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THE EPISTLE TO THE ROMANS - Chapter 11 - Verse 6

Verse 6. And if by grace, etc. If the fact that any are reserved be by grace, or favour, then it cannot be as a reward of merit. Paul thus takes occasion incidently to combat a favourite notion of the Jews, that we are justified by obedience to the law. He reminds them, that in the time of Elijah it was because God had reserved them; that the same was the case now; and therefore their doctrine of merit could not be true. See Ro 4:4,5; Gal 5:4; Eph 2:8,9.


Otherwise grace, etc. If men are justified by their works, it could not be a matter of favour, but was a debt. If it could be that the doctrine of justification by grace could be held, and yet at the same time that the Jewish doctrine of merit was true, then it would follow that grace had changed its nature, or was a different thing from what the word properly signified. The idea of being saved by merit contradicts the very idea of grace. If a man owes me a debt, and pays it, it cannot be said to be done by favour, or by grace. I have a claim on him for it, and there is no favour in his paying his just dues.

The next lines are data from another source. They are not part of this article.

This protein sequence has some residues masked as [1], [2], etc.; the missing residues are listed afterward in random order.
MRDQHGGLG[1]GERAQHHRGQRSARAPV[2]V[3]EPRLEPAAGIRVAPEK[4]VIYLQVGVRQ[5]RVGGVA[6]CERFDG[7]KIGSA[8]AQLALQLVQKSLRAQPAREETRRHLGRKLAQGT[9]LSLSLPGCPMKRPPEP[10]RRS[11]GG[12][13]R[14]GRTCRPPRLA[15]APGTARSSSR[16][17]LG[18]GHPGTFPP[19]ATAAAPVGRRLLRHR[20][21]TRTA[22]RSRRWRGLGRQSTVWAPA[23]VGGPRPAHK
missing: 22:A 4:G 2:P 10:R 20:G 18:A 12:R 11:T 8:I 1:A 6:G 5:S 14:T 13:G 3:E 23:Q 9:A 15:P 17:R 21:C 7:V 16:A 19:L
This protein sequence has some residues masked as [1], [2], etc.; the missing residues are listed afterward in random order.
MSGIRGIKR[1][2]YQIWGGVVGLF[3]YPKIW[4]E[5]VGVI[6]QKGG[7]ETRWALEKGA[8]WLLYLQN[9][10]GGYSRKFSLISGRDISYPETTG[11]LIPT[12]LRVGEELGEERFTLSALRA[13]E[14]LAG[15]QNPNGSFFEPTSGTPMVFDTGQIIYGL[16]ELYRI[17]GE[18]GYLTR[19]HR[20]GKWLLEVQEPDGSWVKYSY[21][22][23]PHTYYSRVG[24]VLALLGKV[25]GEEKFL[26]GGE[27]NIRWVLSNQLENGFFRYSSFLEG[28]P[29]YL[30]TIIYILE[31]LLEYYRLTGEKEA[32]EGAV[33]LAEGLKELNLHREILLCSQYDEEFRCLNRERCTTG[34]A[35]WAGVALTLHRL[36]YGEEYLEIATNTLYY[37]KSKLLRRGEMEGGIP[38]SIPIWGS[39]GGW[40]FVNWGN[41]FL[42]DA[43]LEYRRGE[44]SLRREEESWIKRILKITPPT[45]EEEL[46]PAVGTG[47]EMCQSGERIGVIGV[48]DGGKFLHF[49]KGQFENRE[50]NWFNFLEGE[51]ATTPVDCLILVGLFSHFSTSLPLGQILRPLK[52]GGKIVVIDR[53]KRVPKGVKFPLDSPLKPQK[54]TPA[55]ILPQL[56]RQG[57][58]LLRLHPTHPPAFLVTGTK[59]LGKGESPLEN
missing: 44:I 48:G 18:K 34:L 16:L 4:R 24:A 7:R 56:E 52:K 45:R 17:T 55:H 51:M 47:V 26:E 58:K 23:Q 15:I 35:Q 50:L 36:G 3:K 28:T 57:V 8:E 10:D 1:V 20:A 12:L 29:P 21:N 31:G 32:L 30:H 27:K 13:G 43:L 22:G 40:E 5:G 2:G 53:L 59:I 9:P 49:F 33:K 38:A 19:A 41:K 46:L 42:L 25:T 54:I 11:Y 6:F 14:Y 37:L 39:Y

But if it be of works, etc. Works here mean conformity to the law; and to be saved by works would be to be saved by such conformity as the meritorious cause. Of course there could be no grace or favour in giving what was due; if there was favour, or grace, then works would lose their essential characteristic, and cease to be the meritorious cause of procuring the blessings. What is paid as a debt is not conferred as a favour.

And from this it follows that salvation cannot be partly by grace and partly by works. It is not because men can advance any claims to the favour of God; but from his mere unmerited grace. He that is not willing to obtain eternal life in that way, cannot obtain it at all. The doctrines of election, and of salvation by mere grace, cannot be more explicitly stated than they are in this passage.

{g} "if by grace" Ro 4:5; Gal 5:4; Eph 2:8

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